Auto & Technik Museum Sinsheim

This feature has taken me a long while to get together since Stefan kindly sent the photos through, though by doing it a bit at a time, we have hundreds of photos which have noew been resized etc and loaded, and there are some great details in here that you can find at this huge German museum at Sindsheim.  Something there for everyone from the looks of it.  As well as the military vehicles and equipment, aircraft, trains, civilian airliners (Concord and Koncordski!), cars, race cars and much more.  Well worth a visit from the looks of things.  Thanks to Stefan for sharing his visit with us.  Robin

Located between Mannheim and Stuttgart besides the A6, the museum is accessible very easily. The Autobahn has no speed limits in the area, so your approach could be fast and interesting for people from abroad, not used to high speeds. As I was on my way back from Leipzig, I had driven 2.5 hours, or some 470km before I arrived at around 10 am. The museum is open 365 days every year from 9 am to 6 pm. The entry fee is EUR 15 for the museum only and EUR 20 including an IMAX show.

The museum is split into 2 massive buildings covering 30,000m² alone, and in total there are above 3000 exhibits. The military section of the museum is located within and behind the main entry. Upon entry of the museum you will need to make your way through an array of 1950-1970s cars and fun-planes in order to reach the entry of the army display. All info panels, movies, displays are bilingual, in German and English!

The BR52 standing high above all other exhibits to its front marks the entry to the part of the museum, all of you would fancy. The marked round trip leads you along radio equipment of the US armed forces during WW2 to your left, on the right hand side is a mixed diorama in 1:1scale of about 50x30 meters, displaying various Pak, artillery and howitzer guns, as well as many small scenes of soldiers and mortar teams with special trailers and Kettenkraeder, Bren Carriers and two Ferrets. The Jagdpanther, Panzer IV Ausf. G and the 10.5cm Flak 38 are positioned around the scene. This is a quite nice feature, as vehicles are not simply standing side by side, but are rather displayed in battle formation or as if in action.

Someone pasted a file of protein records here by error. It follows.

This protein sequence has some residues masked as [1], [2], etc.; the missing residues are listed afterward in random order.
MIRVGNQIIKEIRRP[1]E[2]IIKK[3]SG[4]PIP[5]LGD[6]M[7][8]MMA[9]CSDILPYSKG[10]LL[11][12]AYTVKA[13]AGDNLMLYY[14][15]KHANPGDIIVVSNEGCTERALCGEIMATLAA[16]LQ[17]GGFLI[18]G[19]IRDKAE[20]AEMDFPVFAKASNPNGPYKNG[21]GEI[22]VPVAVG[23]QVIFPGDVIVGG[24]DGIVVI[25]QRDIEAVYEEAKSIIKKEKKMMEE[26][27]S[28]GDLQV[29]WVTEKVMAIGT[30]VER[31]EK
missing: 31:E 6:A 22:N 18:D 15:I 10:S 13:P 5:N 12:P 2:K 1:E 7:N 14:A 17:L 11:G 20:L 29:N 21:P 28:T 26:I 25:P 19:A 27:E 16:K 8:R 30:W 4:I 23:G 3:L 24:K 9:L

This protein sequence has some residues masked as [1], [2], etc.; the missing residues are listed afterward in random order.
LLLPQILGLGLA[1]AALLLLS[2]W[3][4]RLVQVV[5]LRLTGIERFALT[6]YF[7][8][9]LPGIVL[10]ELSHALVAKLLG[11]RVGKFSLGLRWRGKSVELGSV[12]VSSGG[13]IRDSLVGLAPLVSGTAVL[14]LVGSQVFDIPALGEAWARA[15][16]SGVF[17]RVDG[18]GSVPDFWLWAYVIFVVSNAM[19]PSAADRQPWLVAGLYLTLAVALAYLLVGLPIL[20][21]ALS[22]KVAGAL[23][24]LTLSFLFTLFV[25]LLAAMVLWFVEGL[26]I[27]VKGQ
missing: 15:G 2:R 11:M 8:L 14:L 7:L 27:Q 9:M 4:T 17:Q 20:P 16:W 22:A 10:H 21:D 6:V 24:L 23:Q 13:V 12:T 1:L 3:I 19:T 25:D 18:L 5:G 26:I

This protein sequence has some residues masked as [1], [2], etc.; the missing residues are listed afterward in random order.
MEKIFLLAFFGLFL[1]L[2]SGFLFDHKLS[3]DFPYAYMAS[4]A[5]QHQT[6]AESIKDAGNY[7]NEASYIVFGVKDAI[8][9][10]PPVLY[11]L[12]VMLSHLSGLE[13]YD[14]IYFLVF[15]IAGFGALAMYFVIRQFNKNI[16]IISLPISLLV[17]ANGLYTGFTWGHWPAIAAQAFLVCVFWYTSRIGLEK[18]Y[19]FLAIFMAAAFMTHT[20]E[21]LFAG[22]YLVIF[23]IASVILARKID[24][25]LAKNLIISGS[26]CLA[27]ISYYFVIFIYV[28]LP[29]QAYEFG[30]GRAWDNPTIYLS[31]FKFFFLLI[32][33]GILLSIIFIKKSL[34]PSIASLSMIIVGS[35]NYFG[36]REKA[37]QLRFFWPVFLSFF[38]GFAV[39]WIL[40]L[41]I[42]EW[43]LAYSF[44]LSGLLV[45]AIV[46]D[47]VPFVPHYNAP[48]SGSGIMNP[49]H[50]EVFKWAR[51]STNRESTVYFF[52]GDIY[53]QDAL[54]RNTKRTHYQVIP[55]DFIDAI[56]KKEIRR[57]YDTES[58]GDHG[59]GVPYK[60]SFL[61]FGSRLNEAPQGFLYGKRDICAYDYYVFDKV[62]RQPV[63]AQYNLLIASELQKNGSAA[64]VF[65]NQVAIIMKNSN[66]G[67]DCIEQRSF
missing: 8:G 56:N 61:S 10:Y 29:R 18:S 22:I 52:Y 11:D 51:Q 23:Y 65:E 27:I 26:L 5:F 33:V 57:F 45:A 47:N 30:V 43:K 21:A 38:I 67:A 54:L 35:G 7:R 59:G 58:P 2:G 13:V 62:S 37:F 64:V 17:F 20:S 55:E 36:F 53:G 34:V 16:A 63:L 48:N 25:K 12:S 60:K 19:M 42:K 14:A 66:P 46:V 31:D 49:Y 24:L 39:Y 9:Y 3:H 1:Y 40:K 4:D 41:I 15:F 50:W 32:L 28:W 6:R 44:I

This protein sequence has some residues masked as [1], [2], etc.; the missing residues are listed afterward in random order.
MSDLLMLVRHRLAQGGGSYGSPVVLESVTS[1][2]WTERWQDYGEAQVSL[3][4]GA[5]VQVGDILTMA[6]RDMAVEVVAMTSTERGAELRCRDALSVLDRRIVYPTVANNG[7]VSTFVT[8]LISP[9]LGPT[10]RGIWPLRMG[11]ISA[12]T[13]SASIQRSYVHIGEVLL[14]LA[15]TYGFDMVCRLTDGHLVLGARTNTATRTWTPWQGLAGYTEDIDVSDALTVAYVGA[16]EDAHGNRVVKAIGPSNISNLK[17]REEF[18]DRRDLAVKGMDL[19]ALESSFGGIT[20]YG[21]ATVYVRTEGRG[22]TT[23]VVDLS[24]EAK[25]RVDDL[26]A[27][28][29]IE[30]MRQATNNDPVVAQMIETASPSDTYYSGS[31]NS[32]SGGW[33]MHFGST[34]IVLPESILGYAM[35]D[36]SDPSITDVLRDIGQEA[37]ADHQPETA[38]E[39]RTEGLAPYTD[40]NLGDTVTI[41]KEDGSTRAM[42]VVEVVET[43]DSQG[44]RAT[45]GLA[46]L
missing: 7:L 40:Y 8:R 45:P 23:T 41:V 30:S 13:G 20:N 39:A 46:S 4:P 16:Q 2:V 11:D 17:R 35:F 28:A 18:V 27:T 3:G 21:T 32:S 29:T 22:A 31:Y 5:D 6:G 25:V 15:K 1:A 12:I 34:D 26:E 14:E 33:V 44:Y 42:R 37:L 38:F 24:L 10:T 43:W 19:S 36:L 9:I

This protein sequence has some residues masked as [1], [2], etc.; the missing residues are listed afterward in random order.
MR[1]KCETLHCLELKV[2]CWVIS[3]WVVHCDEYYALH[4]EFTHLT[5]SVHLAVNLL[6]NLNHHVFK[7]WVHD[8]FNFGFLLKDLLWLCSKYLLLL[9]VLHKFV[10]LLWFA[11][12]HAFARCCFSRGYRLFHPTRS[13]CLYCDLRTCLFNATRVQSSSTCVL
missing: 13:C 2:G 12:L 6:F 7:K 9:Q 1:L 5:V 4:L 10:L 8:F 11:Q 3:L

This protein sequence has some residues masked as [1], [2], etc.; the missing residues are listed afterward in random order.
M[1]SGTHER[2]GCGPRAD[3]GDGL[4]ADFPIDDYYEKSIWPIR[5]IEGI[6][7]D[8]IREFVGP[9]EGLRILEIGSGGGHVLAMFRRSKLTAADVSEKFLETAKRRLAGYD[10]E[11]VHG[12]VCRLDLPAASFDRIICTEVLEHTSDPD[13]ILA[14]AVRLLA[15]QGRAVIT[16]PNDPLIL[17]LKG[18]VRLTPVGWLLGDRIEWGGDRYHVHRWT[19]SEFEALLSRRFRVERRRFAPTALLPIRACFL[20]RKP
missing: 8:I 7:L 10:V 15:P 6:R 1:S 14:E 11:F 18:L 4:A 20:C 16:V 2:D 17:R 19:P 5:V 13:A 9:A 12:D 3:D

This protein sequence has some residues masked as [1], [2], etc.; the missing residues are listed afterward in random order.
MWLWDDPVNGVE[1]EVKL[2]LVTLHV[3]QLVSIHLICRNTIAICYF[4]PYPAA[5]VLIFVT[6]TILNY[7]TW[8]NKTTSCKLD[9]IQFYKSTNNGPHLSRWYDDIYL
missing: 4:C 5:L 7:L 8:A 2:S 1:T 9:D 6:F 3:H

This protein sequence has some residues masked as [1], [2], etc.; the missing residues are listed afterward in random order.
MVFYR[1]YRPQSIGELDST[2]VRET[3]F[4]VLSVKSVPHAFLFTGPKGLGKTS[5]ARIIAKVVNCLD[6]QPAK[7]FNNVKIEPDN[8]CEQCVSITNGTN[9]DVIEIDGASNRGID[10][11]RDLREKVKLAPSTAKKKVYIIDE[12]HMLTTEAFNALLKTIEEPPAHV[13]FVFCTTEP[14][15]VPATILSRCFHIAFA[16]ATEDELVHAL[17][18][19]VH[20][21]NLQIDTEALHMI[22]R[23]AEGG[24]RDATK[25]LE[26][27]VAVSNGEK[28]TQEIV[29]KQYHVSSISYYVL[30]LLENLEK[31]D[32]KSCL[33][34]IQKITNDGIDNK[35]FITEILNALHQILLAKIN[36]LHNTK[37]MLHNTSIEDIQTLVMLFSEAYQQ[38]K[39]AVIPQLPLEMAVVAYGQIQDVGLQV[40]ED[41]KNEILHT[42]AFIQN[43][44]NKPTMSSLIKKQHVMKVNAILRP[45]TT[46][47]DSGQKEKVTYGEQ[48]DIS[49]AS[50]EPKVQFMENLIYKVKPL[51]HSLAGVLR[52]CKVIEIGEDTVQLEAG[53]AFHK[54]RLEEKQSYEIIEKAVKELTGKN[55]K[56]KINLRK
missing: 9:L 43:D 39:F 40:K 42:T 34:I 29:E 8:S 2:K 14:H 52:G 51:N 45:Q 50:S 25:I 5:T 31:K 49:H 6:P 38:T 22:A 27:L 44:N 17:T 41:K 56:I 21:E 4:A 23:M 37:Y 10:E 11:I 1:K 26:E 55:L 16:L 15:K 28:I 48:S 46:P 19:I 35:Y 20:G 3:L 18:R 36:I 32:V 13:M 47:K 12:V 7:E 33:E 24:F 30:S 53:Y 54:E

Above all these scenes, throne various aircraft, like the He 111, Ju-88 and the Me Bf 109 A-8. You will also find the M4A1 Shermans and a T-34-85 right here underneath the Ju-52. There are many TV’s and info panels, which display videos and extra information in two languages, German and English. On the sides and the centre of the military display are vehicles displayed in loose order, standing not exactly side by side, but rather in disorderly manner! In between you will once a while find small 1:1scale diorama display. All vehicles are behind a wire fence, so touching or going close to them is not possible, only on some limited exhibits like this Tiger I parts. These are from a knocked out Tiger and show the sheer thickness of the frontal armour. I am 1.90cm tall and my hands are big, yet still thearmour is thicker.

Towards the back is a scenery with the Möbelwagen and a mobile German anti-aircraft battery repair shop. It displays everything, from generators and hammers, to blow torches and spare parts. You will also find many Opel Blitz trucks, an L 4500S and other transport vehicles here, as well as the Flakvierling a StuH 4, the Hummel and a Panther. The Panther traverses its turret, moves the gun and has high quality gun, engine and MG sounds. For EUR 1 you can push a button and listen to the sounds of Panther-war. On the way out of the great hall, covering about 13,000m², you will pass by many Sonderanhaenger, the Hetzers, Weasels, Kenntenkräder and a selection of various WW2 motorbikes, tractors, bulldozers, jeeps and more trucks of various nations.

Outside, behind the building, is a path of approximately 100m length, stashed with vehicles (I would guess 15 on either side) to either side, ranging from WW2 recovery M4 tanks, to M40 artillery pieces and modern T72, BMT’s and Leopard 2 tanks. A few pieces of battleship guns and two German railway guns are also on display.
In general, there are more German war machines from the WW2 era, but more international tanks and support vehicles from the post-war era.

Sad but true, this marks the end of the military section, but wait: You have missed the second hall with 17,000m² and there are still 300 vintage cars, 22 very impressive locomotives, 150 tractors, 200 motorbikes, 100 racing and sports cars (I have not gone through this) and the world record car “The Blue Flame” (highest recorded speed of 1001 km/h to be seen. But that is still not all. After 7 hours I yet had to see the Concorde, the beautiful Tupolev TU-144 and about 20 more aircraft, all of which are on the two roofs and you can go inside. In some of them, like the 747 cockpit for example, you can even sit on the pilot’s seat. The Canadair CL-215 waterbomber was my last highlight and I had to exit the museum as time and ran out and I still had a2hr ride home ahead.

A last note, there is the partner museum in Speyer, a few minutes’ drive from Sinsheim, covering aeronautics, ships, submarines and military dated pre WW2.


See the Sinheim Museum website for more details